Last night I dreamt I was standing
in Pyongyang of the white concrete.
The sun was a nuclear explosion
sinking towards the West,
and I thought I’d take a tram
and go rattling in search of adventures
up an empty five-lane highway
as the tangerine flame of that sunset
danced in the ripples on the Taedong.
But this morning I was puzzled and uneasy
and I looked in The Interpretation of Dreams.
And Freud was a Kremlinologist of the mind,
skilled at deducing uncertainties
and stand-up rows in committee
from accidents of ceremony or placement,
confident he knew whose face
had been airbrushed out of the photograph—
though of course what he said would always
be blankly denied, if true,
and if false could never be refuted.
Yet I don’t think the mind is always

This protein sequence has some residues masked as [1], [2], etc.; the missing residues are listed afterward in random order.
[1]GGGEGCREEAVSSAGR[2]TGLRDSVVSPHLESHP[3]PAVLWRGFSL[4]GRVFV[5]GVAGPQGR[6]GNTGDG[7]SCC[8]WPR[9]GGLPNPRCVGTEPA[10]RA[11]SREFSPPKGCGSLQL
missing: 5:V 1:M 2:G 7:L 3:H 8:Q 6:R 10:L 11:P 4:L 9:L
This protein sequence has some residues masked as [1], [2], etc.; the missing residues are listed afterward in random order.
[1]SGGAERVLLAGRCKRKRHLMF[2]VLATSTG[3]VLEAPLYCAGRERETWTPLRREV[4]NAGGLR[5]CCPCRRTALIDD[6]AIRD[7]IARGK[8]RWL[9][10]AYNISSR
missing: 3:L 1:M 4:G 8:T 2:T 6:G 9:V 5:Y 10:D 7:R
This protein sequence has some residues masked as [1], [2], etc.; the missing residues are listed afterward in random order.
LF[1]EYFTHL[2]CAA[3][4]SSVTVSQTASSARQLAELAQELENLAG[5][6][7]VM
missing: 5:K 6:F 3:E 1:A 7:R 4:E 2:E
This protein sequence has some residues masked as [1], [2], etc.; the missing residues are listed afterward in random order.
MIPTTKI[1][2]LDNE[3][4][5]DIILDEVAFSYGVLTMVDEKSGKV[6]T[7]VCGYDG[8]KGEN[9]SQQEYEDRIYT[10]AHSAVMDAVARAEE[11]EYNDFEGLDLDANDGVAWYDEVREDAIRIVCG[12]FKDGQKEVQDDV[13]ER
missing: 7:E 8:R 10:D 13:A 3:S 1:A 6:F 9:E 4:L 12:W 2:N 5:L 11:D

so bureaucratic or so assured:
at times it resembles rather
a crowd scene from the Cultural Revolution
where yesterday’s proud successes
wear the dunce’s hat
and the massed brigades of Ambition
and Hope and the Fear of Death
are again bombarding the headquarters.
And it seems there are also times
when our barbed and elaborate defences
are a prison, our autonomy isolation,
and—however we cheer ourselves up
with placards and choreography and spaceshots—
the unreason of things afflicts us
in our own devices against it;
or at least I told myself so,
still troubled by what I’d dreamt
in this ninety-ninth year of Juche
when the leaves were loosening on the trees.